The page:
Bids for rental power plants get nod today
The power ministry today seeks the nod of the caretaker government's purchase committee on seven rental power bids of 250 megawatt capacity with three local and foreign entities that submitted offers in October.
The ministry is not presently forwarding any proposal for another 50MW rental plant for Fenchuganj where two bidders submitted proposals last month.
Sources say the proposal evaluation committee (PEC) of the ministry's Power Cell has recommended in favour of a consortium named Energy Prima that did not produce documents substantiating its experience in at least 20MW rental power generation in the last three years.
But this condition is the basic pre-requisite for the rental power schemes.
The PEC also recommended in favour of a US rental power company Alstom Power Company that did not specify exactly when it would be able to avail power plant equipment.
The committee has also recommended for another foreign and local consortium Kaltimex and GBB Power which is not exactly a rental power entity.
The sole objective of the government in this rental power bid is to augment 300MW power supply by April. The government is ready to pay more for this power which can be brought online very quickly and uninstalled effortlessly, according to a top power ministry official.
In contrast, small power plants and Independent Power Plants are set up on a long-term basis and charge lesser power tariff.
The PEC headed by the director general of Power Cell recommended a consortium of Indonesian Kaltimex and local GBB Power Ltd for the Bhola 34.5MW gas-fired rental power plant.
The consortium sought a price of 5.198 US cents for per kilowatt-hour of power. However, Kaltimex's experience documents don't clearly show that it has implemented any power project on rental basis.
For the Shahzibazar 50MW gas-fired rental plant, the PEC recommended local EnergyPrima, a joint venture with Russian Geo-Spectrum Group, Energy Prima and Hosaf Meter Industry that offered 4.517 US cents.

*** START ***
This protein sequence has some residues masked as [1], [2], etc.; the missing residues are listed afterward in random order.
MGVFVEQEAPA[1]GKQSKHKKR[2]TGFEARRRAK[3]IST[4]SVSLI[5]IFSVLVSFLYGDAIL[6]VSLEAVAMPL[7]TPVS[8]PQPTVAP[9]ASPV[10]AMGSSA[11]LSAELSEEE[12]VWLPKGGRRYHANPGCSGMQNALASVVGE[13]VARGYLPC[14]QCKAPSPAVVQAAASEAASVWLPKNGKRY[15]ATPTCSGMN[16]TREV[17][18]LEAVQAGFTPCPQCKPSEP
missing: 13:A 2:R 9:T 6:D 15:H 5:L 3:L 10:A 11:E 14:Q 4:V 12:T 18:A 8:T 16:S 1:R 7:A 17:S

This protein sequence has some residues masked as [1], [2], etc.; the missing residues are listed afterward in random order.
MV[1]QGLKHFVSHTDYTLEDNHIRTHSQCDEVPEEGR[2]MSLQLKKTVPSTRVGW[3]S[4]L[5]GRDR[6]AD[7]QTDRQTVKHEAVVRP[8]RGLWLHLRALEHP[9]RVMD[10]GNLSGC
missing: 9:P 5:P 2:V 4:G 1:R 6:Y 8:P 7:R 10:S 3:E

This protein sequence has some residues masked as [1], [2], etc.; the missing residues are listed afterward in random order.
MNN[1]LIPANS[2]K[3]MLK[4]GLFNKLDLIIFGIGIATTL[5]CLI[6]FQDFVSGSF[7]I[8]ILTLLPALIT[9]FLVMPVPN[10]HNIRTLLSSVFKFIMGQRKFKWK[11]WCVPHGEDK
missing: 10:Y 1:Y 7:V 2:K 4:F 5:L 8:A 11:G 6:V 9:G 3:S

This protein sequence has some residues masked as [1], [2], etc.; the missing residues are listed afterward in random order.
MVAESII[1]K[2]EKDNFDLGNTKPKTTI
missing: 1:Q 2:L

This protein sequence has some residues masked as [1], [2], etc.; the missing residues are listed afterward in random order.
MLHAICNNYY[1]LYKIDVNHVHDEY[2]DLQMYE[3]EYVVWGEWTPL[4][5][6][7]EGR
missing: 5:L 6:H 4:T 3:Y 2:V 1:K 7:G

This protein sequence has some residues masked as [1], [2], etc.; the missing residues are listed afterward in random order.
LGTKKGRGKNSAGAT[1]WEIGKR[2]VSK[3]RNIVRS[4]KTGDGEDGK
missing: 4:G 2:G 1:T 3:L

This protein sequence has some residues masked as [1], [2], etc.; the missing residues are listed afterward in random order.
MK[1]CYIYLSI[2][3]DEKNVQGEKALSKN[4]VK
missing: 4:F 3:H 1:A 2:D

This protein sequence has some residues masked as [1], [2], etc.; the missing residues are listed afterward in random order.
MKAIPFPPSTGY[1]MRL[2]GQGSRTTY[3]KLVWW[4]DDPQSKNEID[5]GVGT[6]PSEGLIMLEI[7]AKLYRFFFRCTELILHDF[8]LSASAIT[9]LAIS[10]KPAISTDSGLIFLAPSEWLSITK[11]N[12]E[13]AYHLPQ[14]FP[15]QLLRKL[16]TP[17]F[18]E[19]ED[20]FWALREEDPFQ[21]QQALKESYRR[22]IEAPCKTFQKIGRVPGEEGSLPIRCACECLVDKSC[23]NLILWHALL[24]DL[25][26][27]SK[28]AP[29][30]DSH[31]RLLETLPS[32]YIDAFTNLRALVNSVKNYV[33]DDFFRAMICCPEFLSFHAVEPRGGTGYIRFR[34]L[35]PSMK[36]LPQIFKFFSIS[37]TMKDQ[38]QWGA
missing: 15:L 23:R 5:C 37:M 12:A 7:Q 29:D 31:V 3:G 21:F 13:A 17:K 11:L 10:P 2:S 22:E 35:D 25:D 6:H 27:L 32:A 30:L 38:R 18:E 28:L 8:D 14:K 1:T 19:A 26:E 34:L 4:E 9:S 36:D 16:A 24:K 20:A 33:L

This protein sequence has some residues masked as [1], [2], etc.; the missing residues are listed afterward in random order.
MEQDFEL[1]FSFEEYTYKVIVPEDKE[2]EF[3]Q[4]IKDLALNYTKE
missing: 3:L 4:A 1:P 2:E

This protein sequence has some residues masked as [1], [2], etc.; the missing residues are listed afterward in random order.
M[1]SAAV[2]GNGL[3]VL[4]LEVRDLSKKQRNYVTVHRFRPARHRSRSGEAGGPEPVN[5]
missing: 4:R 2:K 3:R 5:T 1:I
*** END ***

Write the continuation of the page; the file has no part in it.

The legal documents of this joint venture have not been registered under the Companies Act, and therefore it lacks the legal basis as a bidder.
The same Energy Prima consortium was again recommended for Kumargaon 50MW power plant with a tariff offer of 4.148 cents and for Bogra 20MW plant with a tariff offer of 3.607 cents.
Energy Prima and Hosaf Meter are both owned by Moazzem Hossain. Energy Prima's business has been shown as "Local Agent", without explaining who it represents and how it is related to the power sector.
Geo-Spectrum, on the other hand, is a Russian power plant manufacturer, and not a rental power developer.
The Power Cell's bidding criterion demanded that in addition to being experienced in rental power operation, the bidder will state the plant's location, capacity, owner, power purchaser and commissioning date.
It further says the bidder must possess barge/skid/trailer-mounted power plants in ready stock, either through ownership or "other arrangement". Energy Prima's bid documents don't comply with these requirements.
The Power Cell recommended two petroleum-fired power plants for Alstom in Khulna 40MW with a tariff offer of 21.52 cents and for Bheramara 20MW with a tariff offer of 21.77 cents.
Alstom has also been recommended for the Ashuganj 50MW gas-fired power plant with a tariff offer of 7.255 cents.
Sources say the Power Cell had many clarifications to ask from the selected bidders before making its recommendations. These clarifications, once accepted, should be seen and signed by the 10 members of the PEC.
But in reality, most of the clarification replies from the bidders received by the Power Cell has only one signature.
"This goes to show that the PEC may have not seen all the documents that qualify the bidders. For instance, Energy Prima did not specify if it had gas generators ready for rental power installation," says a source.
"Upon seeking a clarification, it sent a document saying that it has signed a deal with a German company Power International to supply a 55.8MW power plant, now located in 'Europe'.
"Interestingly, the letter says that in case of any dispute between Energy Prima and Power International over their agreement, there will be a 60 days period for amicable settlement and then it will be sent to the arbitration court in Singapore."
The source goes on to explain: "This means, in case of any dispute between Energy Prima and its power equipment supplier, Bangladesh may have to wait for a unpredictable time line.
"This is unacceptable. Again, the letter itself does not fully clarify the power plant location by just saying it's located in so and so countries of Europe."
The Power Cell floated the rental power bids in October, drawing 13 offers from five companies in seven locations.
On November 19, the cell held another tender to draw offer for the eighth location and received two more such offers.
Once awarded a power contract, the contractor must start power generation within 120 days.